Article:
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Canadian fund execs acquitted of insider trading

Date: Thursday, September 29, 2005
Author: Jonathan Stempel- Reuters.com

By Jonathan Stempel

NEW YORK (Reuters) - A Canadian regulator on Thursday said it dismissed insider stock trading charges filed against two hedge fund managers as part of a broad investigation into alleged short-selling abuses.

A panel of the Investment Dealers Association of Canada dismissed charges that Michael Finkelstein and Elizabeth Leonard, then of Toronto's Canaccord Capital Corp., engaged in insider trading.

Finkelstein also controlled and managed Stonestreet, a hedge fund with an account at Canaccord, and Leonard was a Stonestreet portfolio manager.

"While we are unable to say that, from a Canadian perspective, the conduct of the respondents was commendable, we are left in a state of real uncertainty about whether that conduct constituted a violation of (law)," the panel said.

The panel also found Finkelstein was not in violation of supervisory rules aimed at deterring insider trading. The panel also said he did not commit "conduct unbecoming" because of short-selling that took place despite an agreement he had signed prohibiting it. Short-selling involves a bet that the price of a security will fall.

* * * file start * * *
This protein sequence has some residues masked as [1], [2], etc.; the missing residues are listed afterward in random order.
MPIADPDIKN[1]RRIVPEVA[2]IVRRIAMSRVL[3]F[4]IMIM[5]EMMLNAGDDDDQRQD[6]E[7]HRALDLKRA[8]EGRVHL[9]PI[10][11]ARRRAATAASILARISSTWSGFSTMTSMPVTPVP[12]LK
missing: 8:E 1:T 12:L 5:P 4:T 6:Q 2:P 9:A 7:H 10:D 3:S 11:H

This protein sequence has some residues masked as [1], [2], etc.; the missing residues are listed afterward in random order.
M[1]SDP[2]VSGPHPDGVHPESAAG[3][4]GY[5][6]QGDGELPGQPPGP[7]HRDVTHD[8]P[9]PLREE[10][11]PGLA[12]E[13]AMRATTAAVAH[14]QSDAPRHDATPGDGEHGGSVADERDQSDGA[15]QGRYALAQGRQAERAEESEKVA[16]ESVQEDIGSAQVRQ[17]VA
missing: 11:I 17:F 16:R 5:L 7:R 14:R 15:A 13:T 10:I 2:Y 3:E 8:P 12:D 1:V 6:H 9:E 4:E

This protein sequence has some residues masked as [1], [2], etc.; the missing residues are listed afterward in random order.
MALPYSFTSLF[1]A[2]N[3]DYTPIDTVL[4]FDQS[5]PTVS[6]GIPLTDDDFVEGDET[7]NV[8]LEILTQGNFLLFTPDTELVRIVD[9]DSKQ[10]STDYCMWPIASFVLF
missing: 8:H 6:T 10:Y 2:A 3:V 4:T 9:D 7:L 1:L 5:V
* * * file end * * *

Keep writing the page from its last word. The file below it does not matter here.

The charges were announced in early 2005, less than a year after two U.S. regulators, the Securities and Exchange Commission and the NASD, pursued allegations that hedge funds profited from inside knowledge of private investments in public equity, or PIPEs.

PIPEs help cash-strapped companies raise money quickly by selling discounted shares to investors. Shares of companies conducting PIPEs usually fall because the transactions flood the market with additional shares. Regulators were examining whether people who helped finance PIPEs profited from selling company shares short before the transactions closed.

Finkelstein and Leonard faced charges over PIPEs related to Novatel Wireless Inc. (NVTL.O: Quote), a wireless broadband access equipment provider, in 2001, and Trikon Technologies Inc. (TRKN.O: Quote), a semiconductor processing equipment company, in 2002.

The Canadian regulator said four transactions were at issue. Three involved PIPEs and the fourth involved a shelf registration sale.

It said there was a "general pattern" in which Stonestreet, upon learning of an impending private financing, sold short the issuer's shares, subscribed to buy discounted shares in a pending offering, and profited on the difference between the discounted private placement price and the short sell price.